For longer boats of 22 feet or more, the advantage of a long arm unit is multiple, and some would say mandatory. These booms fall in the range of 30 to 48 inches and are ideal for running multiple lines from both the side and stern at the same time. With the longer, 48-inch units on the side, and the shorter 30-inch version off the stern, you will have plenty of room to work and maneuver the boat without worrying with them on turns. Also, larger boats with a lot of freeboard require longer booms to avoid banging the weight into the side in heavy waves.
When rigging a boat that falls into that middle zone, in between 16 and 21 feet, anglers have the advantage of flexibility and can go either short or long depending on the number of downriggers they intend on using and how they prefer to utilize this tool.
Before you begin drilling holes in your boat, to secure a permanent mount, check below to make sure of what you are drilling into and check angles and distances between your intended setup. Electric wiring harnesses are often run underneath a boat’s gunnels, and steering controls also present an opportunity to go awry.
A rod holder might seem like an inconsequential element of a downrigging system, but don’t get caught by that assumption. A rod holder for downrigging should be highly adjustable so that it can be tilted in varying positions to gain the most effective relationship with the line being trolled. Most importantly, you want a rod holder that releases a rod with one fluid motion, allowing for quick removal and solid hook sets without fumbling delays. Also, you want a rod holder that is sturdy enough to withstand the stress of a big fish leaving at full speed in the other direction.
A Weighty Choice
The choice for weights has increased dramatically in the last few years. From the basic, traditional ball weight, choices now include pancake weights, molded balls that increase control and now the innovative, scent-trailing models designed to serve a dual purpose.
The most common weight is the traditional cannon ball that comes in various sizes, different designs feature a keel of various lengths for increased control and preventing the ball from spinning and tangling lines. Typically, downrigger weights are available in sizes from four to 15 pounds, and the size you use depends on the speed of the troll.
The pancake weight is a slimmed down version that reduces drag and performance at increased speeds, requiring less weight at greater speeds than traditional round weights.
Fish shaped weights are the current rage in downrigging. These weights create less drag, look like a fish and track better in tight turns. Another twist to fish shaped weights is the added feature of fish scent that can be loaded into the weight’s body and paid out gradually through a small wick.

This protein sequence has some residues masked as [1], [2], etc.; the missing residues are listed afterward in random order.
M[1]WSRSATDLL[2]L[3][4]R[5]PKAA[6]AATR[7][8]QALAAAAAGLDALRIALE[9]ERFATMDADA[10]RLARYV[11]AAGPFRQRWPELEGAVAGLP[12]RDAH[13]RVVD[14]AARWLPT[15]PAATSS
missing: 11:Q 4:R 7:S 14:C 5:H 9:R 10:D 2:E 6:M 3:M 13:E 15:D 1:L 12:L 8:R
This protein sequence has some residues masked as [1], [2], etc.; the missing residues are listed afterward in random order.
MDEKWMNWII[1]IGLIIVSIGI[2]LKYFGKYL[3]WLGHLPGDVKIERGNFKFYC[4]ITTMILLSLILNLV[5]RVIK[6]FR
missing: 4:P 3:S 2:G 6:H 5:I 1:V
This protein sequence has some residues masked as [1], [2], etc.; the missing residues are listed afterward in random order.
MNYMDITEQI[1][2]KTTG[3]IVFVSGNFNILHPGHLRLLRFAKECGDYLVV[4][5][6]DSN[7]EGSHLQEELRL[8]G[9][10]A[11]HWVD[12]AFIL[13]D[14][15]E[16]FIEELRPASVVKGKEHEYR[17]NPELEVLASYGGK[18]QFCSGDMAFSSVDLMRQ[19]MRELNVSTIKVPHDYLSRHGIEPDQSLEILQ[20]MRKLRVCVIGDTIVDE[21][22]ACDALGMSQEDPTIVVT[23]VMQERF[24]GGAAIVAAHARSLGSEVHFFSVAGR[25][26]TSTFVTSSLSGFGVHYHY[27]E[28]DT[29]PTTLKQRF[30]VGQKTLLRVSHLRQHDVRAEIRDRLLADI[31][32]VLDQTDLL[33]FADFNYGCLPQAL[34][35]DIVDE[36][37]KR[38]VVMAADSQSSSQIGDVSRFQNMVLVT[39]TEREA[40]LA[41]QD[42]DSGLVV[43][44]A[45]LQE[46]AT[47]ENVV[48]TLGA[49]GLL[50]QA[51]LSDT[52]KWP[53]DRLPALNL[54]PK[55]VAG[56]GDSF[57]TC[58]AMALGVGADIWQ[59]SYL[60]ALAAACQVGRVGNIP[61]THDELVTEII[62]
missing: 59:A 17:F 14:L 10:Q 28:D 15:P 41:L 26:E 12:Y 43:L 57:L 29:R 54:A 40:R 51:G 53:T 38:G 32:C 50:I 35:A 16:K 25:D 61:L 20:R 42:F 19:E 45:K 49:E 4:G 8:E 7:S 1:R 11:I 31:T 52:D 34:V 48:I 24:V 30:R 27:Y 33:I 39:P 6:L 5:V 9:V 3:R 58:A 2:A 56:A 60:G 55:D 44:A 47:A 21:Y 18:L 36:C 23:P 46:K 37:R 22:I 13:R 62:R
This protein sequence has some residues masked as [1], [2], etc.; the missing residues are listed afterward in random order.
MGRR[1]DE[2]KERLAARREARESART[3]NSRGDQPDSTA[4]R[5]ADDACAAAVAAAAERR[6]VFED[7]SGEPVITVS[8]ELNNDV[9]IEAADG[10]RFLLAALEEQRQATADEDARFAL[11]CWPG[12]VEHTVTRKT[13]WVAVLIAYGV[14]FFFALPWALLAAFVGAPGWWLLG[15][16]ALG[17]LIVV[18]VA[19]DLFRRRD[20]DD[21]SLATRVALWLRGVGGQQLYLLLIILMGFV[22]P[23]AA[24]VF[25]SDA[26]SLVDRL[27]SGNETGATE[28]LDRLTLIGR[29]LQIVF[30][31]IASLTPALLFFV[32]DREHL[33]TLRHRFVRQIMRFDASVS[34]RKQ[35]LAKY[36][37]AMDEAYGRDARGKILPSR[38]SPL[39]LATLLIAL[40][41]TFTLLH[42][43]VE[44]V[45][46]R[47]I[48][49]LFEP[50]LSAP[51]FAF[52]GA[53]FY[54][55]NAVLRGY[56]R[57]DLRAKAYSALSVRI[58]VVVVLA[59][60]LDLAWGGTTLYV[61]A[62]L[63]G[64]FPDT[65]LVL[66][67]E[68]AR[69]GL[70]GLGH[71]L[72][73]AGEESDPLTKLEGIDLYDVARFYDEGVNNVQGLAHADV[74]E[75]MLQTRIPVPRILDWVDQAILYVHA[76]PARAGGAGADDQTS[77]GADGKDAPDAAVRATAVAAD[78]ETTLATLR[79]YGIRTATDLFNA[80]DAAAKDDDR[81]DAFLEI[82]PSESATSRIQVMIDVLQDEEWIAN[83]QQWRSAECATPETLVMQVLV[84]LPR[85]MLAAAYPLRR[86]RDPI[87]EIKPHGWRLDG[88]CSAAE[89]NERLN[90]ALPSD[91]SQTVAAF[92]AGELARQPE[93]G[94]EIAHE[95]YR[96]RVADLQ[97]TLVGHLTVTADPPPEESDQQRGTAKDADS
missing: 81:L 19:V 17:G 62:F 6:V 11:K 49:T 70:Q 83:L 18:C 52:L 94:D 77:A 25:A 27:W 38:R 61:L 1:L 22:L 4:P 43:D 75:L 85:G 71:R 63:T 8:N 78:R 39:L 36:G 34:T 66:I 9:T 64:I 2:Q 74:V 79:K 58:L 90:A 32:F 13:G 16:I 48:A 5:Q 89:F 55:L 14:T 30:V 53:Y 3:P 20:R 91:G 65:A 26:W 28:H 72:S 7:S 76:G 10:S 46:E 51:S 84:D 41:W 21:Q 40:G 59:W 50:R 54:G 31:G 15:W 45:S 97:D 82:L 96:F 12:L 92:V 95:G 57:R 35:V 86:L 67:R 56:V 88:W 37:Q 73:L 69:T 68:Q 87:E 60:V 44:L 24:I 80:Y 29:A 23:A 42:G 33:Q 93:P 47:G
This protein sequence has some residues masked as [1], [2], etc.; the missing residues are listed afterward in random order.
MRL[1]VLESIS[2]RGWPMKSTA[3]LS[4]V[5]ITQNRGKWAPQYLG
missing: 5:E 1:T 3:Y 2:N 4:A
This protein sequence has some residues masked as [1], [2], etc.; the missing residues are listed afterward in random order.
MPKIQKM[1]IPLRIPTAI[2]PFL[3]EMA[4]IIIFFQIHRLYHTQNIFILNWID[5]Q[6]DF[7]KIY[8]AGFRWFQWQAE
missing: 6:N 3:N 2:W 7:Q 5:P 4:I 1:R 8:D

Cabela’s directional downrigger weight is another innovative design approach. The keel is curved to divert the weight away from the boat, extending the distance between towed lines. They are also reversible and can be used on either side of the boat.
Quality weights are treated with a thick vinyl coating to prevent corrosion and reduce boat damage when they’re handled carelessly; however, the coating will not mitigate damage to your toes. If you should drop a downrigger weight on a foot you’ll definitely be sitting down, or at least hobbling for the rest of the day’s outing. When using downriggers, care should be taken with electronic winches as well.
Other Bells and Whistles
Getting the weight down to the right depth is the first challenge, getting it stopped is the next. Units with an adjustable clutch brake will not only get it stopped, they’ll do it gradually so that there isn’t a hard jerk at the end that can torque or twist the ball.
Another aspect of downrigging is the ability to control the output of ions. Research has shown that fish are attracted to a positive field of ions in the water, and the ability to produce and control the output is an attractive advantage.
If you do a lot of trolling in water with an undulating bottom, you might want to consider the value of being able to track the bottom automatically. The more sophisticated units coordinate signals from a sonar unit and make minute adjustments, as little as one foot, when the bottom rises or falls.
When it comes to putting a lure in the face of big fish that are running really deep, nothing performs like a downrigger. They’re easy to use, simple to rig, and most important - they work like a charm.